In 2001 Irving Tissue acquired a third tissue mill in Toronto. In 2003 Irving Tissue spent $18.5 million to expand its New York plant to add a production line for its SoftWeve paper towel brand. Scotties facial tissue is available in several formats, including Ultra 3-ply for extra thickness, Aloe 3-ply to soothe, and a refillable Car Tissue dispenser that fits into a car cup holder. For home use, Scotties offers over 25 box designs to fit within any home décor. Scotties oeuvre of facial tissue products include the regular box size in decorative patterns, and the larger reach-in family box with ornamental patterns. Square cubes are marketed as a more decorative box shape appropriate for all rooms of the home. Scotties has 7 percent of the facial tissue market.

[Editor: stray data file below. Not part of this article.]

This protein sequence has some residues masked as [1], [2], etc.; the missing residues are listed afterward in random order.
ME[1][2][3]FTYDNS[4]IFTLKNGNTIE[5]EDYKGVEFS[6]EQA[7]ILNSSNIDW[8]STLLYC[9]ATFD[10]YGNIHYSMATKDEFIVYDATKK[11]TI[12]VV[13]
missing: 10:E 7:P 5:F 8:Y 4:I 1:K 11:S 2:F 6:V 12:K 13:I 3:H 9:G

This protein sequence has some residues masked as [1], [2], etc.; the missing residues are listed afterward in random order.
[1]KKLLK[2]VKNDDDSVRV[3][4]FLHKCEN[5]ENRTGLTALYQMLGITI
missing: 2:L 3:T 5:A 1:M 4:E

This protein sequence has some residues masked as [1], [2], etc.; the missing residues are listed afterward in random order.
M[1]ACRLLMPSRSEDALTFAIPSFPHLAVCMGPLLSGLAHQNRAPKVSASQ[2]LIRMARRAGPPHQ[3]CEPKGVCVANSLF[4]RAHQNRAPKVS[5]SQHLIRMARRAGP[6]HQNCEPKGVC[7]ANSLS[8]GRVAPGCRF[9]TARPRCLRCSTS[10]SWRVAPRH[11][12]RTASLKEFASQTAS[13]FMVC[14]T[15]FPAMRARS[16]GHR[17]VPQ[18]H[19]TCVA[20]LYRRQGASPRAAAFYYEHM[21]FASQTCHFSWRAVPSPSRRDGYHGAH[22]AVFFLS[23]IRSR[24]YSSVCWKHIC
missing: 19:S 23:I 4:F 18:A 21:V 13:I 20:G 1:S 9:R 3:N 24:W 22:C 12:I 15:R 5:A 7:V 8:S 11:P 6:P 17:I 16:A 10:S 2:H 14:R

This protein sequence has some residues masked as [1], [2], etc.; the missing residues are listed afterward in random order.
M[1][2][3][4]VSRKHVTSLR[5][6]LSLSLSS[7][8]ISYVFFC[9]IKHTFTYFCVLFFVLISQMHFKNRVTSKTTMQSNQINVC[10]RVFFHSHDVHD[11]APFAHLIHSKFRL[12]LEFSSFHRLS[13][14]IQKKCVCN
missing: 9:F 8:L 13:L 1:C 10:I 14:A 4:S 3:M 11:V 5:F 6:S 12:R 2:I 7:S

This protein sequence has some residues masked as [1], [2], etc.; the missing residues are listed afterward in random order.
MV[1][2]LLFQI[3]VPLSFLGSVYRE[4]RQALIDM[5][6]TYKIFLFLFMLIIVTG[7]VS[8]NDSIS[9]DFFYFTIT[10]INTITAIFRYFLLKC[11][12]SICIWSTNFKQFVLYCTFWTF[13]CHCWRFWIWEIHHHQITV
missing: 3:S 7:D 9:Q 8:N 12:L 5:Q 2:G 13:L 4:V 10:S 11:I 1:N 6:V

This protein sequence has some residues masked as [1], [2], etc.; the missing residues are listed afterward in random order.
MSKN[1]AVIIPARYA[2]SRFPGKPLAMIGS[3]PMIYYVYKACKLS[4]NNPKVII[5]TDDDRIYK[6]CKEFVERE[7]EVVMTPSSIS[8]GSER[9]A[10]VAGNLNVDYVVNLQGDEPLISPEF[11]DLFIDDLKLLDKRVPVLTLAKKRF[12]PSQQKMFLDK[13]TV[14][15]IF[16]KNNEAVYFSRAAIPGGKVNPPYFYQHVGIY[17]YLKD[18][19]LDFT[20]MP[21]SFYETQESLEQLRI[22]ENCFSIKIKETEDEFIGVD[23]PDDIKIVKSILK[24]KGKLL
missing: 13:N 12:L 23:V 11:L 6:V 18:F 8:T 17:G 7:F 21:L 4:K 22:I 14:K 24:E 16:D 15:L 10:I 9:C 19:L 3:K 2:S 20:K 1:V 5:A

Established in 1872 in Neenah, Wisconsin, Kimberly-Clark is a long-established paper manufacturing company. Headquartered in Dallas, Texas, Kimberly-Clark employs more than 55,000 people in 37 countries. Kimberly-Clark's global brands are sold in more than 150 countries. It introduced Kleenex brand facial tissue in 1924 and grew organically until its 1995 merger with Scott Paper Company. Its major tissue paper brands are Kleenex and Scott. In 2004 Kimberly-Clark divested itself of all forestland holdings in the world.

Procter & Gamble